We need to sign up for summer camp! I forgot to send that permission slip! Increasing drought means global unrest and potential war! We're out of laundry detergent!
My concern about this existential threat is always just under the surface, and sometimes bubbles up unexpectedly.
Like when I agree with friends that I too "hope it gets warm soon!" after the long Connecticut winter. "But not too warm!" I laugh — sort of. "Not deathly warm, if you catch my drift."
I joke, but I also recognize the severity of the issue. I just don't know how to deal with my feelings about the changing climate while living an ordinary life within it.
There's no instruction manual. Here's something I'd really like to look up.
How do I talk about this with my three kids?
A few weeks ago, my four-year-old told me what she'd learned in preschool that day, sincerity in her adorable voice: "We have to take care of the earth," she said.
“That’s right,” I replied, “we do,” adding non-adorably, “in fact, we need to save it.” Is that too much to have laid on her?
Observing the clear blue skies on a lovely spring day, I don't want to think about oncoming famine or flooding, or fret that my grandchildren might have to move to Mars.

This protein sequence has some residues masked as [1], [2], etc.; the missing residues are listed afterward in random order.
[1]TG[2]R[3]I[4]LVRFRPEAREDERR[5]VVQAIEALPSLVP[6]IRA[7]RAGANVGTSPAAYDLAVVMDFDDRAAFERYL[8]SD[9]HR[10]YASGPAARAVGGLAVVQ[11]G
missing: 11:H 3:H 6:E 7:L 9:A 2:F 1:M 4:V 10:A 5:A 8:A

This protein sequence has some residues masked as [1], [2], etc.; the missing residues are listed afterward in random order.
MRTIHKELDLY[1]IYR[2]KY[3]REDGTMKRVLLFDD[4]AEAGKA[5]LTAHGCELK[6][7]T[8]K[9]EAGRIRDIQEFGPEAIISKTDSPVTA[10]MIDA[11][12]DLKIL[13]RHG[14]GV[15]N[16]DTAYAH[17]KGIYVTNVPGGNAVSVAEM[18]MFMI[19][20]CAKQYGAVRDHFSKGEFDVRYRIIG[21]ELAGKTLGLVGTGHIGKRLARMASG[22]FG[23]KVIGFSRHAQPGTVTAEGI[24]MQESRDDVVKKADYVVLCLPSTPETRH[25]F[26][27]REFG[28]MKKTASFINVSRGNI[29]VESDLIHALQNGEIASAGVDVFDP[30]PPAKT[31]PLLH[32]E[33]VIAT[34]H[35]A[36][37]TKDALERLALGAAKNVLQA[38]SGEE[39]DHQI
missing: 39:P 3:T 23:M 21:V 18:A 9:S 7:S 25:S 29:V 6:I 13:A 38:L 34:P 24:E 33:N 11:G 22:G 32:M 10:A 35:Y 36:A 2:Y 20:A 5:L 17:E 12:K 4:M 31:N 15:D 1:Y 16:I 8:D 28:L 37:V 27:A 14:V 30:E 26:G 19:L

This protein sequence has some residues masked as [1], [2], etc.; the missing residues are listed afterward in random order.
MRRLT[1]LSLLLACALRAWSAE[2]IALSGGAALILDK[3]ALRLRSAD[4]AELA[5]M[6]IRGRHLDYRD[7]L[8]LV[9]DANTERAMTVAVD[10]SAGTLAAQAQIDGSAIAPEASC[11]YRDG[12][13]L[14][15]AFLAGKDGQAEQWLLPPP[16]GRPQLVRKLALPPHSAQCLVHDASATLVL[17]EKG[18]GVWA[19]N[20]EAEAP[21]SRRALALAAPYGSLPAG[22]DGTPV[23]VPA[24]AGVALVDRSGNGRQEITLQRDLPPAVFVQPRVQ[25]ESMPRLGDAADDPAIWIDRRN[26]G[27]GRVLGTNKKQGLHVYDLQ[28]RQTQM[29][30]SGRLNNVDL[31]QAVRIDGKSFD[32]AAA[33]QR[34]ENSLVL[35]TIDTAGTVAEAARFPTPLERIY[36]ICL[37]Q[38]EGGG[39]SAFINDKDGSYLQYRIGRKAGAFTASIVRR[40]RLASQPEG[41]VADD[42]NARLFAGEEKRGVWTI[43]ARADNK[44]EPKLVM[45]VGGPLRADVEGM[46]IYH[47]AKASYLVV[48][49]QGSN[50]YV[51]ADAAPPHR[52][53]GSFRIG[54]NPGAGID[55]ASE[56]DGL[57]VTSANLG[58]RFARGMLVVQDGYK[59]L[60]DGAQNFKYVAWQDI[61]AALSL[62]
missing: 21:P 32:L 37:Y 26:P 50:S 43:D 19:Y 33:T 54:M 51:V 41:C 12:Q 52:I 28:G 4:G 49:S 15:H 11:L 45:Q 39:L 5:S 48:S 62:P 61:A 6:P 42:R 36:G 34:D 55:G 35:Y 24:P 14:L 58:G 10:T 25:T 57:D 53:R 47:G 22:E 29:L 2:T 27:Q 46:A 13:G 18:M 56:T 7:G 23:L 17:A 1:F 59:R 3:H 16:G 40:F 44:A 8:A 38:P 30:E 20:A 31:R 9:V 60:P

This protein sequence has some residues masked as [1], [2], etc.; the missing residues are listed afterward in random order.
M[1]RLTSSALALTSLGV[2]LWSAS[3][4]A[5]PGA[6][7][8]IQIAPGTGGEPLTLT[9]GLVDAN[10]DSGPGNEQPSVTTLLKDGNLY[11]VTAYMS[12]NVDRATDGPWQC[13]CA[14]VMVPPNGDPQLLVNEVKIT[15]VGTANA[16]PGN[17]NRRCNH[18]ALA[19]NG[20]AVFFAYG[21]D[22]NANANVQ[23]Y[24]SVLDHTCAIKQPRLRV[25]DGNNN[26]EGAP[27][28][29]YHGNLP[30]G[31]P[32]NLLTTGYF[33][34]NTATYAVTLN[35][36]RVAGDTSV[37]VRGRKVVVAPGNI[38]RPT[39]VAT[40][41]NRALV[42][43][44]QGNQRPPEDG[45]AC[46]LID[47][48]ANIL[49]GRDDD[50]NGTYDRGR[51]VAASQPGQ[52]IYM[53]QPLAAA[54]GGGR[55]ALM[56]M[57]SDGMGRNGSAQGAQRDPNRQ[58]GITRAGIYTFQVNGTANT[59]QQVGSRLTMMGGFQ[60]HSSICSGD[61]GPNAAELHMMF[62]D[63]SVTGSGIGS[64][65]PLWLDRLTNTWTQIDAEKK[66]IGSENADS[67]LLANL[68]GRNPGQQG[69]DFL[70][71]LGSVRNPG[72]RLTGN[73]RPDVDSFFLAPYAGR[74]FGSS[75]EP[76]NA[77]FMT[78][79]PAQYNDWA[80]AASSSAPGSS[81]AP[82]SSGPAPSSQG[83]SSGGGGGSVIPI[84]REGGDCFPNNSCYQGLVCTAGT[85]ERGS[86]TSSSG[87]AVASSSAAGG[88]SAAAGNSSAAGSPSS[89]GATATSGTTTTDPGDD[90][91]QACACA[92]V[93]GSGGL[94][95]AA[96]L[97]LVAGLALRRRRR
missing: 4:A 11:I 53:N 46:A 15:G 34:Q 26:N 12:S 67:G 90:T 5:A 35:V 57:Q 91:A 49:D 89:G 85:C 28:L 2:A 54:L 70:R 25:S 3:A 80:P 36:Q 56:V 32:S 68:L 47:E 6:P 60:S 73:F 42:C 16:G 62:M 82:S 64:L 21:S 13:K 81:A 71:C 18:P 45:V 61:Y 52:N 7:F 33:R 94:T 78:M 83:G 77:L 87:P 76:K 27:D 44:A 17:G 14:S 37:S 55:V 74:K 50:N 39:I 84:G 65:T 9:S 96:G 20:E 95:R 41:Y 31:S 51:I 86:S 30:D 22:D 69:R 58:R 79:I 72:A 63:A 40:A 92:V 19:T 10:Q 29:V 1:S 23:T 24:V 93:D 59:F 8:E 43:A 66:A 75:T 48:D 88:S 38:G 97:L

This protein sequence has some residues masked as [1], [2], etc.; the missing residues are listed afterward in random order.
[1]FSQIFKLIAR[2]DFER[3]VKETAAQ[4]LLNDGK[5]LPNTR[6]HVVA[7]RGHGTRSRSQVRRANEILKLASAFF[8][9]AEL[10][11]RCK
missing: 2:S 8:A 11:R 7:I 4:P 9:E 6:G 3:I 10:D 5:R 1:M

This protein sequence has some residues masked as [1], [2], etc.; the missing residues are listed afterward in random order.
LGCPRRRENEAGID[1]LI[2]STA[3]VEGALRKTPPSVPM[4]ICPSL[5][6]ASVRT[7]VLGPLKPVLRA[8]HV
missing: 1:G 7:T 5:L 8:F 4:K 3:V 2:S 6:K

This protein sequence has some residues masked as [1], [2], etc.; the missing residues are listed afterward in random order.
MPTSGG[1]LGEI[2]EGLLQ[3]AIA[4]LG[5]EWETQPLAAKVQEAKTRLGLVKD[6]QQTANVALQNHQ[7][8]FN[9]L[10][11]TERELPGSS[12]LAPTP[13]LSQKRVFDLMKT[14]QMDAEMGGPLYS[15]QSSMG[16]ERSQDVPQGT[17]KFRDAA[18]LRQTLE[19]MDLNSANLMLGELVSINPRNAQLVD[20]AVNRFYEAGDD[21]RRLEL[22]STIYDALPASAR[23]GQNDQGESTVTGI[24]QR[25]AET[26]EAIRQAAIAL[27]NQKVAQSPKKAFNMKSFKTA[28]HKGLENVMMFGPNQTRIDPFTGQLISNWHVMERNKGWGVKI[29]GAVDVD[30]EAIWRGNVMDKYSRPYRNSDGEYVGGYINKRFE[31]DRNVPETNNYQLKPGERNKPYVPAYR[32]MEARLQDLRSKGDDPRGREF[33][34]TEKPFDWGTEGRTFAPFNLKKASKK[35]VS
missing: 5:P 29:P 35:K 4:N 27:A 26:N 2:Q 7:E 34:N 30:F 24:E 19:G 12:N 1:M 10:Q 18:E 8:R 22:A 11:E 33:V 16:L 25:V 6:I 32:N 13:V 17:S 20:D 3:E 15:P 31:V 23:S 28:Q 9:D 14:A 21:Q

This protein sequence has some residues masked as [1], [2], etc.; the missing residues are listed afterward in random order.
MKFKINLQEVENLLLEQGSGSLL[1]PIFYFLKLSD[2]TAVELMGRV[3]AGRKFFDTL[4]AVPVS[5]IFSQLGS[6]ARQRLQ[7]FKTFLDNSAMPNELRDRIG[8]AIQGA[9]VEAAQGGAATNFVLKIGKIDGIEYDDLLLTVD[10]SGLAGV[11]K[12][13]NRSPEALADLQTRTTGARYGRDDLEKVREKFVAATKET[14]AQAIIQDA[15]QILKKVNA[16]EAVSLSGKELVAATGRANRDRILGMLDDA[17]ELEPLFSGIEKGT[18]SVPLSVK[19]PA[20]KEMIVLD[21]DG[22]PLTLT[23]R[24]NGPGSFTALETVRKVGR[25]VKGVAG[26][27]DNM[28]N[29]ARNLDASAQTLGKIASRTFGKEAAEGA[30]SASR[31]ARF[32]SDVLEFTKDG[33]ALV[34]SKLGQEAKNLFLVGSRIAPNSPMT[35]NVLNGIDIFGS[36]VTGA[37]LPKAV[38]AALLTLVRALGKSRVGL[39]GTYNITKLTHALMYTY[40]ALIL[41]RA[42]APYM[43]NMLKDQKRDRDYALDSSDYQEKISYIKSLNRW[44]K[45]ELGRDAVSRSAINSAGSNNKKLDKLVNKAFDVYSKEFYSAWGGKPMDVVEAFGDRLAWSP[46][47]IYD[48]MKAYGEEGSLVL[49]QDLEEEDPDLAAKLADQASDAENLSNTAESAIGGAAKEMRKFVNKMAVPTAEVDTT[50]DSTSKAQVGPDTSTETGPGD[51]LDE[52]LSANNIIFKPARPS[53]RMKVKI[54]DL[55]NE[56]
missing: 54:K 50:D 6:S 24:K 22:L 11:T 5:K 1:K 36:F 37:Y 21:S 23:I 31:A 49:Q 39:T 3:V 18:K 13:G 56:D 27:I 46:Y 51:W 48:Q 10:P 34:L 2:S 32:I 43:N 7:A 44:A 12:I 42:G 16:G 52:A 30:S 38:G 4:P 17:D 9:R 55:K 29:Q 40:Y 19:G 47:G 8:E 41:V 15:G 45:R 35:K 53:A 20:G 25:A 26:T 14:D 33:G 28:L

This modern conundrum came up recently, while I was looking at the leafy, sunlit trees outside my bedroom window. I love this planet. I want it to be OK.
Perhaps it’s best to start with that. Meeting the unthinkable right where I am, in the throes of everyday existence.
Admitting what I don’t know, and having conversations about what’s next — until discussion about climate change becomes as much of a habit as brushing my teeth.
The kids and I were recently watching the Netflix series, "Our Planet," a gorgeous nature documentary injected with a strong climate change narrative.
Every time the topic came up, I'd give my 10-year-old the side-eye, prompting her to finally exclaim dismissively — because I was interrupting her coveted TV-viewing — "OK! Climate change! What are we supposed to do?"
I paused the show. I don't want to bury a necessary subject because it doesn't fit into the cheerful lexicon of our days.
“Let’s find out and work on it together,” I said. I hit play and we kept watching, our eyes wide at all that precarious beauty.
Cara McDonough is a freelance writer living in Hamden, Connecticut. A version of this commentary first appeared in The Hartford Courant.